Gould and Nader say these findings suggest monkeys that have to cope with constant, ongoing social stressors may have developed a lower level of brain activity even at rest. In the abnormal situation of being placed in an unfamiliar cage surrounded by unfamiliar and aggressively behaving monkeys, however, the subordinate monkeys showed pronounced decreased brain activity in areas of the brain involved with stress, anxiety, reward, and emotion, whereas the dominant monkeys showed increases in reward-related areas after the same situation.

In a separate part of the study, researchers looked at the effect of the stressful situation on the likelihood that monkeys would use cocaine. After the 40 minutes in the unfamiliar cage surrounded by other monkeys, each monkey could choose between pressing a lever that they knew delivered cocaine or one that they knew delivered a food reward. The subordinate monkey was more likely to choose cocaine while the dominant monkey was less likely to choose cocaine after this encounter, compared to their respective typical choices during the days preceding this encounter.

These differences in both brain activity and the likelihood of using cocaine between animals of different social rank offer clues to the social context of drug use and addiction in humans, say the researchers. Nader said, “We believe this type of research can be used to identify better treatment strategies, including providing environmental enrichment, that may affect the likelihood of abusing drugs.”

It’s also important, he said, to understand distinct patters of neurobiological activity occurring after acute social stress that may increase the attraction to cocaine in vulnerable individuals. Understanding the brain changes associated with stress also is critical in developing treatment and prevention strategies for disorders such as anxiety and depression that can result from chronic stress.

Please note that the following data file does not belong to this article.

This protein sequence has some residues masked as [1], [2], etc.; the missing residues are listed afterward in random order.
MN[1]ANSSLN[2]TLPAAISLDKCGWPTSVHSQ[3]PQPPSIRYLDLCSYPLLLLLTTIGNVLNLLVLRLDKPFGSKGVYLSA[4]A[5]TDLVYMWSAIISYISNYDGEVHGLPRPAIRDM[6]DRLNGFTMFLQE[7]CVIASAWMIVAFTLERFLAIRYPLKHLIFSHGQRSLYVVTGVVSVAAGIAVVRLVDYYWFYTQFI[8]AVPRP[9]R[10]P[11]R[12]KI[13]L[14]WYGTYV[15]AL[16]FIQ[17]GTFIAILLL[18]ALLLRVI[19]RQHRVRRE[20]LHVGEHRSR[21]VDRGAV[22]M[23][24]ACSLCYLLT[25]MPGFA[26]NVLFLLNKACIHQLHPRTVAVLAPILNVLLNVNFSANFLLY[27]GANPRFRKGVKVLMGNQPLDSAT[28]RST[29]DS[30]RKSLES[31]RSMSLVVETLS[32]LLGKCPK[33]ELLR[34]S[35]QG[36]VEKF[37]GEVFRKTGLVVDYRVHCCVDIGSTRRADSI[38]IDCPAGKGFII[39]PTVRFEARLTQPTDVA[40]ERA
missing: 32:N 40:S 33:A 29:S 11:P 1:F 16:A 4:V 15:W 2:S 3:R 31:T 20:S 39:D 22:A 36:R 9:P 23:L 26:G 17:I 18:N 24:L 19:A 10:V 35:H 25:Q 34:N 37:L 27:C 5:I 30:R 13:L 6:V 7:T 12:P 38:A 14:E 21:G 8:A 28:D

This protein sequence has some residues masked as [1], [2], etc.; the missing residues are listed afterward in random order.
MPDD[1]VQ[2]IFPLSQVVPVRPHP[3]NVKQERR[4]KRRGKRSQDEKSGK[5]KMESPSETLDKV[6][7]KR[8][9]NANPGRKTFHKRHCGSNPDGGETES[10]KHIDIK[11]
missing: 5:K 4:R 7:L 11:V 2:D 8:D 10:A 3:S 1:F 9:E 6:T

Karen Richardson | EurekAlert!
Further information:
http://www.wfubmc.edu

More articles from Studies and Analyses:

nachricht Win-win strategies for climate and food security
02.10.2017 | International Institute for Applied Systems Analysis (IIASA)

nachricht The personality factor: How to foster the sharing of research data
06.09.2017 | ZBW – Leibniz-Informationszentrum Wirtschaft

All articles from Studies and Analyses >>>

The most recent press releases about innovation >>>

Die letzten 5 Focus-News des innovations-reports im Überblick:

Im Focus: Salmonella as a tumour medication

HZI researchers developed a bacterial strain that can be used in cancer therapy

Salmonellae are dangerous pathogens that enter the body via contaminated food and can cause severe infections. But these bacteria are also known to target...